HL Deb 18 October 1966 vol 277 cc10-4

My Lords, with permission, and for the convenience of the House, I will make a Statement about the two Motions standing in my name seeking the approval of the House for the Solus Petrol Order 1966 and the Solus Petrol (Amendment) Order, 1966. As your Lordships will be aware, your Special Orders Committee found on July 26 this year that the main Order, made in respect of Total Oil Products (G.B.) Ltd., was a hybrid Order and therefore subject to the petitioning procedures of your Lordships' House. The company failed to lay a Petition until August 10, 1966. The Petition was thus out of time and your Lordships' Committee has recommended that the Petition should not be received.

The procedure for hybrid Orders is not only a complex one but is invoked comparatively rarely and certainly not so often that it must be familiar to anyone who might be affected by it. The time within which the petitioners had the right to make their voices heard was fourteen sitting days from the laying of the Order. Your Lordships will remember that we labouredrather longer than usual this summer. Had we dispersed from Westminster nearer to our usual date, petitioning time would have run on into the autumn. As things were, the petitioners were thus faced with an unusual Parliamentary timetable, as well as the complexities of the hybrid procedure. My right honourable friend the President of the Board of Trade and I have reflected very carefully about the consequences for the petitioners. We are in no way shaken in our conviction that the Solus Petrol Order was fully justified, and that Total must be asked to fall in line with the undertakings given by their competitors in this country. But the hybrid Orders procedure was designed to protect the rights of the individual and to enable your Lordships to be satisfied that you are not being asked to approve an Order which might appear to discriminate against the individual. My right honourable friend and I are not only satisfied about the merits of the Order; we are satisfied that there is no unjustifiable discrimination in this case. We should not, however, wish it to be argued that we have secured our case by virtue of a technicality. Therefore, having regard to the complexities of the procedure and the peculiar circumstances affecting our business before the Recess, I wish to inform your Lordships that we propose not to ask for your approval for these Orders this afternoon. They will accordingly lapse on October 20.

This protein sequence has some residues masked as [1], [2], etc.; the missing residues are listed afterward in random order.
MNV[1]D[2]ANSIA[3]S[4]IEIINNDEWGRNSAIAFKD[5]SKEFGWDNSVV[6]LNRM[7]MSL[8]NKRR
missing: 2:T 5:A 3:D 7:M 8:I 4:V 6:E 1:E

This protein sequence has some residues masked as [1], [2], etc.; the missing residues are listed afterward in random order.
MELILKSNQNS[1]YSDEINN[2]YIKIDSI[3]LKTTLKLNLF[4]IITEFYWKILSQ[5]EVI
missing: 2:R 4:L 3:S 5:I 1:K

My noble friend the Leader of the House has asked me to stress that the action proposed must not be regarded as a precedent. The fourteen-day petitioning period provided for by Standing Order 216 creates some difficulty when an Order has to be approved by both Houses within 28 days of its being laid. In the case of your Lordships' House it certainly requires the Petition to be heard with expedition. I am sure the House would agree that the fourteen-day period in the Standing Order should not be breached by accepting the existing Petition against the Order, although out of time. The action proposed by the Government in regard to these two Orders is recommended because of the unusual circumstances of last August. It is the intention of my right honourable friend to make an Order to the same effect which would enable the company concerned to avail themselves of the petitioning procedure and your Lordships to hear any Petition which may be made.